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What I Know About Making Money I Learned From Making Bread PDF Print E-mail

Ed Michael Reggie, like so many other successful entrepreneurs, credits his achievement in business to early inspiration by a singular, powerful mentor and role model. The family environment in which he was raised was swirling with inspiring people; his father Edmund Reggie was a judge, banker, and deeply influential in state and national politics. Governors, senators, and President John F. Kennedy all dined at the family table. However, Reggie did not share his father’s taste for politics and the public sector. His passion was for business, and his inspiration was his maternal grandfather, Frem F. Boustany, an immigrant from Lebanon who through hard work, shrewd business strategy, and attention to detail, built a small local bakery into a regional bread empire.

Among many lessons in entrepreneurship Reggie learned from his grandfather were the value of taking risk, and seizing a moment. Ed Michael remembers family legend: “One morning at 10:00am he was having coffee in a Lafayette, Louisiana restaurant, and Joe Huval from the bakery across the street joins him, and mentions that in two hours’ time, a large out of town bakery would exercise an option to purchase his struggling business. My grandfather quickly summoned my uncle Alfred Boustany, they went over the books, and by noon they were in the bread business.” Frem Boustany became Executive Vice President and CEO. Within 18 months, their Evangeline Maid brand doubled in size and profits under his impassioned direction. Frem Boustany eventually bought full ownership from Alfred and Joe Huval. Later, Boustany purchased a bakery in New Orleans and built a new multi-million dollar facility there, selling under the Bunny Bread brand.

Among Ed Michael Reggie’s first jobs as a teenager was working for Bunny Bread, delivering and arranging loaves on the shelves in supermarkets. “The key was to make it seem as if your shelf saw the most traffic. We would jumble them up, leave empty space to reflect greater demand for the product. I still can’t resist fiddling with displays when I’m in stores. “ There was essentially one product on bread shelves in American supermarkets at the time, with little brand differentiation – plain white bread. Consumers gravitated to the familiar and convenient and the bread that was displayed on the shelf at eye level had the best odds of landing in the shopping cart.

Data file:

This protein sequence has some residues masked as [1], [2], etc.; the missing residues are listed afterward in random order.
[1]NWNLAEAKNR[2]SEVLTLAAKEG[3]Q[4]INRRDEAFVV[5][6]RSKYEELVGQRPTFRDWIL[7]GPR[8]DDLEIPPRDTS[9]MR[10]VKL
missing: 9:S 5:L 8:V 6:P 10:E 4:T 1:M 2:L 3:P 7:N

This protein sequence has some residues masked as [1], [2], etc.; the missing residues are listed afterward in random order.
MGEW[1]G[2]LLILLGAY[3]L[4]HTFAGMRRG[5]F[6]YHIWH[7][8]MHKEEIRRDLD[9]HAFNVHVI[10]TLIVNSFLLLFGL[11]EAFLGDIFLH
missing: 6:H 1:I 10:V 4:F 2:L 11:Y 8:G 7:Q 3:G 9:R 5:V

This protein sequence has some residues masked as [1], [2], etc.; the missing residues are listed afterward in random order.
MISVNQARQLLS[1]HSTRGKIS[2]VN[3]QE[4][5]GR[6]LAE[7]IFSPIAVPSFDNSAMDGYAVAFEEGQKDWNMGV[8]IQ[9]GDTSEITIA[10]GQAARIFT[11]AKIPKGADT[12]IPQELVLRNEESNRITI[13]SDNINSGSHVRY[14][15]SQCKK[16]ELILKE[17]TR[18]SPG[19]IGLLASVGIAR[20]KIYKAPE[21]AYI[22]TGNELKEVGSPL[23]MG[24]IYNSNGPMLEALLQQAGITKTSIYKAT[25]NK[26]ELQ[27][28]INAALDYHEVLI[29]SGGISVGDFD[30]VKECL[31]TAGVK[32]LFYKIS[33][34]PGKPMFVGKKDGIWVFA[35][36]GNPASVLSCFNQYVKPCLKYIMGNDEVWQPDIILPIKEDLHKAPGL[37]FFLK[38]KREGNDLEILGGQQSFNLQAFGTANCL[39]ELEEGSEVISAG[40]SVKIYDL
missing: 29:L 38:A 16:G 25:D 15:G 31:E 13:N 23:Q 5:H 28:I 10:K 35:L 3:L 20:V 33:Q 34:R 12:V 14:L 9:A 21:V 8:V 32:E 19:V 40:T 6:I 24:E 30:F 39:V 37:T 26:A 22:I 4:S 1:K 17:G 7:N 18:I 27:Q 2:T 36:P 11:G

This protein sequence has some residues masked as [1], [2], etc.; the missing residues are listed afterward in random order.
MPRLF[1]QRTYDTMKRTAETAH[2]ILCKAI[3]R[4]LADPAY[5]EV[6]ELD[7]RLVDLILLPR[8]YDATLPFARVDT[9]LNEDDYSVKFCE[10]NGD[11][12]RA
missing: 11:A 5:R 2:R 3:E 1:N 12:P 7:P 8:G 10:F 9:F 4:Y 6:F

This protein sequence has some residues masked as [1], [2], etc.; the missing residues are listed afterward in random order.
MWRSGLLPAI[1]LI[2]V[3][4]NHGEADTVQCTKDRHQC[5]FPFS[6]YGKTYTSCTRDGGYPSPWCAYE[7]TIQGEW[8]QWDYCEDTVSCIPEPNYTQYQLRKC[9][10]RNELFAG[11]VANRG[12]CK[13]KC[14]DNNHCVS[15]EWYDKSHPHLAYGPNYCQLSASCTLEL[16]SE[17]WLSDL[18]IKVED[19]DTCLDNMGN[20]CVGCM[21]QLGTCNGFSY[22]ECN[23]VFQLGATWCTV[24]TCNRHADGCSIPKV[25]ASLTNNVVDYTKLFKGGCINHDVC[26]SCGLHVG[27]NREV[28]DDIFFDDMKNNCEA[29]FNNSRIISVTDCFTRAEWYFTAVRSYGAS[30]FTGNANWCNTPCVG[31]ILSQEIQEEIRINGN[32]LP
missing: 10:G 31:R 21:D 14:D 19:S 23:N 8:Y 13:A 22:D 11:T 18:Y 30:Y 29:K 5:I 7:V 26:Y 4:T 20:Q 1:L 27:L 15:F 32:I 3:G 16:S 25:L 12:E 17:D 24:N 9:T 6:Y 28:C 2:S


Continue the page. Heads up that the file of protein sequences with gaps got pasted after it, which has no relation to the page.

Two more lessons for entrepreneurs: “Differentiate your Brand,” and “Know your Competition.” When Boustany entered the New Orleans market, it was dominated by Sunbeam bread. “My grandfather knew that Sunbeam’s older bakery had narrow ovens that could only accommodate a traditional loaf. By making the loaves about five slices longer,  he found a way to differentiate the brand in a way that the competition could not follow.”

Ed Michael Reggie remembers his grandfather’s motto, “Advance, or you are going backwards.” Having become the dominant brand in New Orleans, Bunny Bread also sold the most hot dog and hamburger buns. “My grandfather managed production and price in such a way that competitors could only sell up to half of the hot dog buns they could produce in a night. A half batch tied up facilities and staff just as much as a full one.” When Frem Boustany merged the company with Flowers Industries in 1976, Bunny and Evangeline Maid controlled over half the bread sales in Louisiana.

Ed Michael founded American LIFECARE, a multi-state managed care organization, now a portfolio company of The Carlyle Group. He serves on numerous corporate and nonprofit boards of directors. He is Managing Director of Future Factory, an investment holding company.


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